Cambodia Steps Up Surveillance With New Internet Gateway
Cambodia is powering up its new National Internet Gateway, a move activists say will allow the government to further silence the country’s embattled opposition voices.
U.N. rights experts warn the gateway, which will funnel all web traffic through a state-controlled entry point from February 16, will have a “devastating” effect on privacy and free speech.
It is the latest move by authoritarian ruler Hun Sen to clamp down on dissent in a country that has arrested dozens for online posts in recent years, critics say.
Hip-hop artist Kea Sokun, whose lyrics about injustice and corruption have struck a chord with Cambodia’s disaffected youth, was among those jailed.
As his music clocked up millions of views on YouTube, plainclothes police came knocking in September 2020.
“They kept asking who was backing me?” Kea Sokun told AFP.
He was arrested and convicted of incitement, spending a year behind bars, and now fears the new gateway will lead to more people suffering the same fate.
“It will be difficult to freely express opinions,” he said.
“They arrested me in order to intimidate others.”
Last year, an autistic teenager, the son of a jailed opposition figure, was sentenced to eight months in jail for Telegram messages deemed insulting to the government.
Clampdown on dissent
Internet gateways are the points on a network where a country connects to the worldwide web.
Once fully operational, Cambodia’s new National Internet Gateway will channel all traffic through a single entry point controlled by the government.
Internet service providers will be ordered to block websites and connections that adversely affect “national revenue, safety, social order, morality, culture, traditions and customs.”
U.N. rights experts warned earlier this month that the sweeping new powers will further shrink what is left of the space for dissent in Cambodia, where Hun Sen has buttressed his 37-year rule by steadily rolling back democratic freedoms.
The Cambodian Center for Human Rights (CCHR) says the new gateway will give the former Khmer Rouge cadre yet more ways to silence opposing voices.
In 2021, at least 39 Cambodians were arrested, jailed or had arrest warrants issued against them for online posts that fell foul of government censors, according to the CCHR.
Elections are expected next year, and the CCHR says the completion of the gateway now could allow the government to block dissenting views online in the run-up to polls.
Cybersecurity expert Matt Warren, from Australia’s RMIT University, said there could be attempts to silence high-profile opposition figures living in exile from weighing into the domestic political debate ahead of the 2023 polls.
“Will Cambodians outside the country be able to take part in the social dialogue during the election?” Warren said.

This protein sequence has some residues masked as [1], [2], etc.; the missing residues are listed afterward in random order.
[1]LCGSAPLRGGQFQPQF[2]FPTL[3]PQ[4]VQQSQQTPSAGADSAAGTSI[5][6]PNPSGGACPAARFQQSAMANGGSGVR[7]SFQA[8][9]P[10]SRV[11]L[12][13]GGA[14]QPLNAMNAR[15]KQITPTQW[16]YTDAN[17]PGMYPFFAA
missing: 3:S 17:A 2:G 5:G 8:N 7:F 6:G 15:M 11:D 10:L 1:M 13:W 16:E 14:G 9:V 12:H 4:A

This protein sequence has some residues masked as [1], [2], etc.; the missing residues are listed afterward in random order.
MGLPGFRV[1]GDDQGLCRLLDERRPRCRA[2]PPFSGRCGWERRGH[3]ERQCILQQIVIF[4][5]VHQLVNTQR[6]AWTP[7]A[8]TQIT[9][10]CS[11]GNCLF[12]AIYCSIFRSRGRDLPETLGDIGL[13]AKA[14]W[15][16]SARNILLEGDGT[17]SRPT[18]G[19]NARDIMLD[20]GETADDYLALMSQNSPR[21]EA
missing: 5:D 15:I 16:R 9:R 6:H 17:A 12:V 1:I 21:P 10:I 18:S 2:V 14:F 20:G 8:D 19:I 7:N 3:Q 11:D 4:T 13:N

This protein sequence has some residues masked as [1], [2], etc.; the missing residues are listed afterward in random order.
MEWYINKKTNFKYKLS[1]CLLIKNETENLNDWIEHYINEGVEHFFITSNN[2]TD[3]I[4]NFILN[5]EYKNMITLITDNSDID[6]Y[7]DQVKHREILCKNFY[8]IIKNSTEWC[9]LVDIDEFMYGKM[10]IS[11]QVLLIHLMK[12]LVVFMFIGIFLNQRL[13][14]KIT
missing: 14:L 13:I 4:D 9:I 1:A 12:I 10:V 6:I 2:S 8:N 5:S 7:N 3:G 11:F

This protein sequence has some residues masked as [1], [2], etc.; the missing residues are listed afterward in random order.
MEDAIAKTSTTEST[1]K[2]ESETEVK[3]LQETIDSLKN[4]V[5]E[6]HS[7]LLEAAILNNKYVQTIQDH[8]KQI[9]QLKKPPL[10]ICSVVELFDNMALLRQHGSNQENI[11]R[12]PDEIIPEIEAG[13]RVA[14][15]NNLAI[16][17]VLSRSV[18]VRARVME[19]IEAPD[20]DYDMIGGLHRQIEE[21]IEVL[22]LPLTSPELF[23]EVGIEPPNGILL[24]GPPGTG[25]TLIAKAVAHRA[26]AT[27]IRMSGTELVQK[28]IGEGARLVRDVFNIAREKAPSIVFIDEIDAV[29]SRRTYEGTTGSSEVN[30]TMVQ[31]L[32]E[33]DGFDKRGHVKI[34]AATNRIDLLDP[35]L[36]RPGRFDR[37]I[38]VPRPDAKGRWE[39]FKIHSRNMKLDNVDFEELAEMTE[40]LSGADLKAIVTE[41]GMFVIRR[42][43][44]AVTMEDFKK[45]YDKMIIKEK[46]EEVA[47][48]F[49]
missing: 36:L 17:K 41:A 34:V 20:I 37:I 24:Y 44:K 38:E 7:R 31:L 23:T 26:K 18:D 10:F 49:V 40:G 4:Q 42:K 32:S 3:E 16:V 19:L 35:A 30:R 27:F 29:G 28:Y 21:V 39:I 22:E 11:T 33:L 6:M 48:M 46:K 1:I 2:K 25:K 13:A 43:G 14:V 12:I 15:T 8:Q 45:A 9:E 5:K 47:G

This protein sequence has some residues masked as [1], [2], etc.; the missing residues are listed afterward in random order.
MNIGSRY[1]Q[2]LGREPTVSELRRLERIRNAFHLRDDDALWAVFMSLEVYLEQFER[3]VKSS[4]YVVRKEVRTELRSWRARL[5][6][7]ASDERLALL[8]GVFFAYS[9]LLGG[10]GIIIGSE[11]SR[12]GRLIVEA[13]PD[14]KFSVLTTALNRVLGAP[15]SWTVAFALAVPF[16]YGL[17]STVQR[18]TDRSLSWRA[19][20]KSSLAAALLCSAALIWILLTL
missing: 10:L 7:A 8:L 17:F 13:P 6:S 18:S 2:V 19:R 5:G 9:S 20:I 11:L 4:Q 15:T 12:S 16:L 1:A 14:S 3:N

Thailand’s then-ruling junta mulled introducing a single internet gateway in 2015 but backed down in the face of opposition from business.
Aside from the privacy and rights concerns, industry figures warn that funneling all traffic through a single point leaves the country highly vulnerable to being cut off — either due to a technical fault or a cyber-attack.
Government spokesman Phay Siphan insisted the internet gateway is needed to crack down on cyber-crime, maintain national security and collect revenue.
Cambodians needed to understand that freedom of “expression comes with responsibilities” and that “insulting or manipulating information can affect national security or individuals’ reputations,” he said.
But the new gateway appears to be taking Cambodia down a path beaten by China, which maintains even more sophisticated digital tools to monitor and censor the internet for its citizens, keeping the online world behind a “Great Firewall” and blocking major Western platforms such as Twitter, Facebook and YouTube.
“It’s the Balkanization of the internet. You’ve got the internet in China, you’ve got the Russian internet, you’ve got the internet in Saudi Arabia, where they are isolated and monitored,” Warren told AFP.
“It’s not just about censorship, it’s also about control.”
The Cambodian government’s biggest fear, Warren said, is that its people could take inspiration from anti-coup campaigners in Myanmar, who used social media platforms to organize mass protests against the junta.
As the gateway’s completion day looms, many Cambodians are turning to virtual private networks (VPNs) to skirt online censorship.
Top10VPN, a Britain-based digital security advocacy group, said there had been a 56 percent surge in demand for VPN accounts in Cambodia in December.
So far, there are no reports of authorities cracking down on VPN use.
“However, wherever there are long-term government restrictions on internet access, VPN bans are sure to follow,” head researcher Simon Migliano told AFP.